Supreme Court of Canada on Adequate Labour Tribunal Reasons

April 1, 2013 | Gerald D. Chipeur

On November 29, 2012, the Supreme Court of Canada accepted the arguments of Miller Thomson partner Kent Davidson and reinstated a decision of the Alberta Labour Relations Board. In so doing, the Supreme Court underscored the deference that appellate courts are prepared to afford administrative bodies.

The case was Construction Labour Relations – An Alberta Association v. Driver Iron Inc., 2012 SCC 65. It involved an appeal from an Alberta Relations Board decision interpreting section 176 and 178 of the Alberta Labour Relations Code.

The Alberta Labour Board’s decision was upheld on an initial judicial review by the Court of Queen’s Bench of Alberta. An appeal to the Court of Appeal of Alberta was allowed and the Board’s decision was quashed. Leave to appeal was secured by Construction Labour Relations, An Alberta Labour Association and an appeal to Canada’s highest court proceeded.

Both the argument and the Supreme Court of Canada’s decision were direct and to the point. They emphasized four now well settled principles of law:

  1. labour tribunal decisions are due deference by the courts, including the Supreme Court of Canada;
  2. an administrative tribunal does not need to consider and comment upon every issue raised by the parties in the tribunal’s reasons for decision;
  3. when interpreting a labour statute, a labour tribunal need not explicitly address in writing all possible shades of meaning of the statute;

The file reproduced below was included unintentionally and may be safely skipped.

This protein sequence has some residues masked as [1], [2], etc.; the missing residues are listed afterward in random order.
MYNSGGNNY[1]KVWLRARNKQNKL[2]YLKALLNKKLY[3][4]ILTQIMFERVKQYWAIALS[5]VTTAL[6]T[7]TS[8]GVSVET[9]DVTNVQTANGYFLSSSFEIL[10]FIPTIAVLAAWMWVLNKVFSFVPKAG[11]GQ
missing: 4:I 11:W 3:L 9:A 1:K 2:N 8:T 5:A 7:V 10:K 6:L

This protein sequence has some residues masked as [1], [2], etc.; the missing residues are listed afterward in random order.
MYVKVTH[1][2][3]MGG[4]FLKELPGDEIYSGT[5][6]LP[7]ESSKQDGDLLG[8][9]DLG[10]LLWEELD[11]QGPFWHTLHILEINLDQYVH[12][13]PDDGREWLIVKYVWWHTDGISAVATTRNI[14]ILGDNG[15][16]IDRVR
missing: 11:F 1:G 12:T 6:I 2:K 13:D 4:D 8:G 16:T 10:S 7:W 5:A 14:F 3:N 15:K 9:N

4. the fundamental issue for consideration by a reviewing court is whether the tribunal’s decision, viewed as a whole in the context of the record, is within the realm of reasonable outcomes.

The reasons for decision allowing the appeal were brief and unequivocal. The Supreme Court took just four paragraphs on one page to make the point that appeal courts must show restraint and give deference to administrative tribunals. The message is clear: courts are only to intervene where satisfied that the decision of an administrative decision maker is beyond reason. That alternative reasonable conclusions might also be drawn will not justify interference by a reviewing court.


This blog sets out a variety of materials relating to the law to be used for educational and non-commercial purposes only; the author(s) of this blog do not intend the blog to be a source of legal advice. Please retain and seek the advice of a lawyer and use your own good judgement before choosing to act on any information included in the blog. If you choose to rely on the materials, you do so entirely at your own risk.